In a UK parliamentary debate yesterday, Conservative MP, Robert Halfon, posited the “Jordan solution” as an answer to the question of a Palestinian state. The debate, titled the Middle East and North Africa, saw a number of MPs from all parties take part covering a range of countries, but given current events in Gaza most contributions focused on the conflict underway in the Strip.
Halfon, MP since 2010 and prior to that political director of Conservative Friends of Israel intervened in the debate to ask if “one issue involving the Palestinian state could be solved if Jordan were a Palestinian state.” Although MPs did not respond directly to Halfon, his comments suggest a worrying lack of understanding of the issues on the ground, specifically that the Palestinians are entitled to a state under international law and even the UK government acknowledges a 2 state solution, where one of those states would be Palestinian. Clearly Halfon’s comments were not in line with official Foreign Office policy or even Prime Minister David Cameron’s thoughts.
Despite Halfon’s comments, his colleague Bob Stewart, conservative MP for Beckenham went on the record to say that “the problem with the two-state solution is that it looks almost impossible to enact. Given the number of settlements—many of them illegal—in the West Bank, I just cannot see how we can carve out a two-state solution. We may well have to have a one-state solution where all are equal.” Although perhaps not in line with official foreign policy, former Foreign Secretary William Hague, has on a number of occasions noted that the window on the two state solution is indeed closing.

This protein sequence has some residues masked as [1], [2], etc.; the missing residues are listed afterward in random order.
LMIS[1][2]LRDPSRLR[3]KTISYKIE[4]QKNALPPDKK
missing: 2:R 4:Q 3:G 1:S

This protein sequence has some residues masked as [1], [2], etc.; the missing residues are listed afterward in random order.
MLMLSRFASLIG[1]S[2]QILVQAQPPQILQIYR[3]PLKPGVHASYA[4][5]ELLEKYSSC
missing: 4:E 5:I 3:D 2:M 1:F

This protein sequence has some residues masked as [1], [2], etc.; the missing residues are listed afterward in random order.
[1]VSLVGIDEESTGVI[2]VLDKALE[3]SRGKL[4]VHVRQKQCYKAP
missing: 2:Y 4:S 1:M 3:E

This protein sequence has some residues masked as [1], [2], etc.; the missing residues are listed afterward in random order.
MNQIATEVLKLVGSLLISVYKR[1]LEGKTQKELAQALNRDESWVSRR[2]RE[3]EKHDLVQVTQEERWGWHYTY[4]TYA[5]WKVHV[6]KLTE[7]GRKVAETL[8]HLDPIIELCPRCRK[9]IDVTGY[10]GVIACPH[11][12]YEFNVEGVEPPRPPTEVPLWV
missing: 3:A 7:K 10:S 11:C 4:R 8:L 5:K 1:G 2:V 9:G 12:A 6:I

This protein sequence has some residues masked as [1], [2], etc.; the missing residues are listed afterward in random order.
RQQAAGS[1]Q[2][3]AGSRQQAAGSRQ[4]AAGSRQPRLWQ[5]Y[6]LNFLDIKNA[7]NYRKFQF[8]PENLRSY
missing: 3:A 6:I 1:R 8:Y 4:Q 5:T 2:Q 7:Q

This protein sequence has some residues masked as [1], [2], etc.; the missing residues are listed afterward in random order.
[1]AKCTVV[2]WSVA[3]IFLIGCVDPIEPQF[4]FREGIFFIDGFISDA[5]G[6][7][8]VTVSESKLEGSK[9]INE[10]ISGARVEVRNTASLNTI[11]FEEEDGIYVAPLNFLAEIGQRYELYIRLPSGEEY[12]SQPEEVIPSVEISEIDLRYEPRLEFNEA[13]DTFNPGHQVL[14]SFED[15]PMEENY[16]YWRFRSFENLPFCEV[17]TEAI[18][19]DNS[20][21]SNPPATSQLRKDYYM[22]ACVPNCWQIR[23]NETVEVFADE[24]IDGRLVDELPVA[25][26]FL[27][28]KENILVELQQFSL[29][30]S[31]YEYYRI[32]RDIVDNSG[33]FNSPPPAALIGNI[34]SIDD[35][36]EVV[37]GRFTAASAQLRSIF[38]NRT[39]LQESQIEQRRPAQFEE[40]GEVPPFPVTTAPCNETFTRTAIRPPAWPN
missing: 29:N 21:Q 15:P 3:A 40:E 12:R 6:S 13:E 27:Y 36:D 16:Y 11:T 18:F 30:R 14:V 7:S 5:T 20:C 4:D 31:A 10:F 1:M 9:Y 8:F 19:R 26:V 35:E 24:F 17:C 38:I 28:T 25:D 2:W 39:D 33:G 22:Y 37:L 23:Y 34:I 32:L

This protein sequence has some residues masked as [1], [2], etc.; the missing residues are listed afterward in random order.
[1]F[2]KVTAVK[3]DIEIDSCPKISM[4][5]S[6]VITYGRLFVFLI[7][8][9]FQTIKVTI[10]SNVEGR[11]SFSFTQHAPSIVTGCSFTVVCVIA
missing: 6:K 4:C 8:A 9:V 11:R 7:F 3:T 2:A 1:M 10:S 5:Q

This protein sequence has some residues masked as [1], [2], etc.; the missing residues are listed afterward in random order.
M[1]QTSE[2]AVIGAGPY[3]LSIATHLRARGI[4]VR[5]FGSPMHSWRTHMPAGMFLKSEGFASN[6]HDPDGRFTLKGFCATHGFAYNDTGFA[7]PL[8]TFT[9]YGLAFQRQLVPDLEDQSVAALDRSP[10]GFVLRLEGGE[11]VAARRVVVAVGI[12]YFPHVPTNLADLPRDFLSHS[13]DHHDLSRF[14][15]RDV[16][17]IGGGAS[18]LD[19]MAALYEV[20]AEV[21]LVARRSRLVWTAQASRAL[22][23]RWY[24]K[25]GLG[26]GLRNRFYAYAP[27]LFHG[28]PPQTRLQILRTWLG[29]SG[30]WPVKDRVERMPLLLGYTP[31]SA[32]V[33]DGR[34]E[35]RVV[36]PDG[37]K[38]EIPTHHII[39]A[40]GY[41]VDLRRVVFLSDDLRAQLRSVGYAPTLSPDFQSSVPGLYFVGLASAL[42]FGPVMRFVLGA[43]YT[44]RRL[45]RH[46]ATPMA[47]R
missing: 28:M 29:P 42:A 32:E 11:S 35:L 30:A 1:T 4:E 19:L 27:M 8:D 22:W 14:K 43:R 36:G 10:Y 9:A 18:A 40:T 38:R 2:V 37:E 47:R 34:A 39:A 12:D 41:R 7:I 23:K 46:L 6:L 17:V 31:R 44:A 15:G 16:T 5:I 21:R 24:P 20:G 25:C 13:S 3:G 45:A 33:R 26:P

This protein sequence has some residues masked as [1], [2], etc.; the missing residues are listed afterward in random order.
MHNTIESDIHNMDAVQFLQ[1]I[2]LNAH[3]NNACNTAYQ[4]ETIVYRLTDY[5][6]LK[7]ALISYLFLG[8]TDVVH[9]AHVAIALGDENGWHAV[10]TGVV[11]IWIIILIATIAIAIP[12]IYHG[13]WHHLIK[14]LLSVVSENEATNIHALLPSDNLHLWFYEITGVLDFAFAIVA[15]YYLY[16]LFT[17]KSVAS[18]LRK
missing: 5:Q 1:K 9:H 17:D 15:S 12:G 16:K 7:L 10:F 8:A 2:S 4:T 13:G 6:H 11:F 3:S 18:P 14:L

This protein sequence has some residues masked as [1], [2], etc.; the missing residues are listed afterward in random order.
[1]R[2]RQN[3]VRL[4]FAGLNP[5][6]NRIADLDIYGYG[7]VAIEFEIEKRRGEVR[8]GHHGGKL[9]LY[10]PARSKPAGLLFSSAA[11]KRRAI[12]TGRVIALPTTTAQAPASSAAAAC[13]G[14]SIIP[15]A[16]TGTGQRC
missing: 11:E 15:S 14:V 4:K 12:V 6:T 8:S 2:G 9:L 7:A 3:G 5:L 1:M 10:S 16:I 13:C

The debates focus on Gaza led a number of MPs to call on the UK government to take serious action in response to the Israel’s continued violations. One MP, Grahame Morris chair of Labour Friends of Palestine and the Middle East said that “sanctions (should be brought in) when Israel does not comply.”